Friday, August 3, 2012

Gun Logic Part 3 - Guns Kill People and Make People Safe

Of all the reasons gun lovers give for having guns, the argument that guns make them safe is the hardest to understand. Decades of research has proven beyond any reasonable doubt that people who have guns are more likely to be injured and killed by guns than people who don't. They are more likely to be shot accidentally, to shoot themselves in suicide attempts, to be shot by someone who is angry, and even to be shot by someone who is trying to attack them. On a larger scale, the more guns there are in a community, the more people who will be shot. Why, then, do gun lovers cling to the disproved notion that guns make them safe?

It is unlikely that gun owners are simply unaware of the studies that prove the dangers of guns. They may not have studied them, and they may reject them, but the arguments they make to rebut the truth show that they know the truth is out there and that other people acknowledge it.

Part of the explanation is that some gun lovers desperately want to feel safe and they are willing to believe that guns will provide them with the safety they seek. Once they accept gun ownership as a solution to such an essential need as safety, they let gun ownership become so important to them that they are willing to defend it regardless of how nonsensical their defense is. Gun ownership becomes a matter of faith for them which is not vulnerable to attacks that are based on what is real. It is like the magic feather that Dumbo the elephant thought helped him fly.

It might seem that, if gun ownership has become akin to a religion, its adherents would not feel the need to defend it against reality-based arguments. Religious adherents don't generally feel they need to prove the existence of a deity to non-believers. Faith, after all, is beyond objective proof. I think that gun lovers try to defend their love of guns because they don't want to admit to themselves or anyone else that they are trusting their fate to something as mundane as an inanimate piece of metal. They don't want to think of their guns as being their idols. They want to think that their belief that their guns will protect them is rational, not supernatural, spiritual, magical, or superstitious.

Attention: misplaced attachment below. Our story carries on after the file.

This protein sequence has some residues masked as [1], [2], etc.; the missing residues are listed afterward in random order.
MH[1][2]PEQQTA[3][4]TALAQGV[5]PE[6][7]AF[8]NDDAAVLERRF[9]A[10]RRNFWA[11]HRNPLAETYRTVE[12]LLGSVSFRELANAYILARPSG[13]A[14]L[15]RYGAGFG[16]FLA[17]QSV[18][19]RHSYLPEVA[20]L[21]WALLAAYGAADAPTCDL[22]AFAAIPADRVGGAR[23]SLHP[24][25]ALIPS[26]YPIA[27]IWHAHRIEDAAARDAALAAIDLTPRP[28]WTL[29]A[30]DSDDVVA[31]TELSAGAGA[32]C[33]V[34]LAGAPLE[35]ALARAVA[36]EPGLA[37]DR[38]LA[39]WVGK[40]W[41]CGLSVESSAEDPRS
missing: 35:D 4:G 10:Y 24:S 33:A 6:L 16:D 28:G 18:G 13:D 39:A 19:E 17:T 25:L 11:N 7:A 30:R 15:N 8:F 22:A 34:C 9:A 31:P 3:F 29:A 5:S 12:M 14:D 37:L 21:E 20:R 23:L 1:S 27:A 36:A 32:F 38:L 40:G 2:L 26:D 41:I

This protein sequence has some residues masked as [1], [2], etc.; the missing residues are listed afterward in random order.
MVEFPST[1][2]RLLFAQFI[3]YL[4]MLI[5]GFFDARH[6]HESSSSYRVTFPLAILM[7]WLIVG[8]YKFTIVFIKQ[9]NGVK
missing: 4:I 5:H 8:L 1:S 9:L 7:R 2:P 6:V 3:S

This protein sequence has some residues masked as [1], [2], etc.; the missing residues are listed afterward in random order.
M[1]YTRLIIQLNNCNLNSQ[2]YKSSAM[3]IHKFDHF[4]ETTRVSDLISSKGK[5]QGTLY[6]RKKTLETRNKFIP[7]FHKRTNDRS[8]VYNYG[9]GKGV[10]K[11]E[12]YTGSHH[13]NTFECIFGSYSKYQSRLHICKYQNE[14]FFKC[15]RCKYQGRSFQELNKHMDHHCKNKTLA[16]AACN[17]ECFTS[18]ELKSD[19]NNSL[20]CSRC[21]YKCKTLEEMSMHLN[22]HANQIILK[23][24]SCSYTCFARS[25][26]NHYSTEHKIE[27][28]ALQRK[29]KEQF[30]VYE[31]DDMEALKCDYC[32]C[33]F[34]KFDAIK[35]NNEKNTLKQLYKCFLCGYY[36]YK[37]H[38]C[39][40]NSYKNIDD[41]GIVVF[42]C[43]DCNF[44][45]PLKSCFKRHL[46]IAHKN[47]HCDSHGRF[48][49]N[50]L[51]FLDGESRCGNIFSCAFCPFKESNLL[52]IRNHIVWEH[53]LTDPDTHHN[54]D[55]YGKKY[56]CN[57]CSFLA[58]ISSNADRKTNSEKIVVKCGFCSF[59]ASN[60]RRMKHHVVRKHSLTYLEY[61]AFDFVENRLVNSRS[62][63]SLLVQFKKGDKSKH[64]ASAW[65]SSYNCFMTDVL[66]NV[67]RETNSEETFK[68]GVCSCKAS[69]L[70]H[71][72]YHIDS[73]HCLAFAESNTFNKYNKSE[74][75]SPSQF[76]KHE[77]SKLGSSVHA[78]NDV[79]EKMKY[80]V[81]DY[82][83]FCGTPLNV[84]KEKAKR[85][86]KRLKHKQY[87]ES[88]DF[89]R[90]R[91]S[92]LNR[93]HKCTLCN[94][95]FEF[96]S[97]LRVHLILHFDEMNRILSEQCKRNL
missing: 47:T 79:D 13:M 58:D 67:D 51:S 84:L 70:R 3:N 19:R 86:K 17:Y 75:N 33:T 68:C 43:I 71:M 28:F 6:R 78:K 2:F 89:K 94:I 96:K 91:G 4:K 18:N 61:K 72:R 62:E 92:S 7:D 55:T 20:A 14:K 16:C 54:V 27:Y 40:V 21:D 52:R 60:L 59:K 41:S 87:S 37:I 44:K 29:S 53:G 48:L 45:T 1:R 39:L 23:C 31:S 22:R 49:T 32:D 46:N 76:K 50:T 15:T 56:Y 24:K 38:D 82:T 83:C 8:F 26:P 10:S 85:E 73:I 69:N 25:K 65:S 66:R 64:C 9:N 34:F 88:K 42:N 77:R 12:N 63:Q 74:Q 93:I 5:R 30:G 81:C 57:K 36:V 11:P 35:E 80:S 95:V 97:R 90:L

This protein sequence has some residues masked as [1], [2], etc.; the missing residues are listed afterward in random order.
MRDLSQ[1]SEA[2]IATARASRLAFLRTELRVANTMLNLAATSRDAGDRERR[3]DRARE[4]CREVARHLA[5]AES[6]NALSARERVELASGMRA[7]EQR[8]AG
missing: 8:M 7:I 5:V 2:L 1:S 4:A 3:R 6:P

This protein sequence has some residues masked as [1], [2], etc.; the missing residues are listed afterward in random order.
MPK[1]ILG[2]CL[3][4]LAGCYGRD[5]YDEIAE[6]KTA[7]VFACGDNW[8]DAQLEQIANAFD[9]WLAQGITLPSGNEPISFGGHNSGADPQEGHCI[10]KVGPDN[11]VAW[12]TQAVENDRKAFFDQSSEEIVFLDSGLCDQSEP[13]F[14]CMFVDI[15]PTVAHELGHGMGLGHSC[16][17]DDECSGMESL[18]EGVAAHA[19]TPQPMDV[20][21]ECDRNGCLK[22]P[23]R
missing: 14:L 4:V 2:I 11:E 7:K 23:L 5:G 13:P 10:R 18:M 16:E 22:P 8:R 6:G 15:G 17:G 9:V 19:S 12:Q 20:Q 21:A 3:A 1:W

Some gun owners get more than a feeling of safety from their guns. Guns make them feel powerful, and even dangerous. With guns they don't have to feel intimidated; they can be intimidating. Guns change them from thinking of themselves as potential victims to potential heroes who might be able to protect not only themselves but also other vulnerable people. They can be the bully, not the wimp. If they have to sacrifice intellectual integrity for such an intoxicating transformation, they are willing to pay the price.

Many gun owners also get a new sense of identity when they become part of the gun community, and a feeling of belonging. Gun owners are very affirming of other gun owners, and people who demonstrate that they are pro-gun by renouncing the facts about the dangers of guns gain instant acceptance in gun-loving groups.

The reasons why gun lovers turn a blind eye to the facts is that they get what they want from guns, despite the facts. If they faced the fact that guns make them less safe rather than more safe, they would no longer have anything that would make them feel safe, they wouldn't be able to feel powerful, they wouldn't feel like they belonged. They would be back to feeling vulnerable to the uncertainties of life. Who wants that? Sure, they could develop more faith in their fellow human beings and in their god, but that takes some effort, and there is no well-funded, powerful, national lobby comparable to the NRA to assure them that everything will be OK if they embrace humanity and life. For gun owners, it's easier to just buy a gun and ignore the truth.

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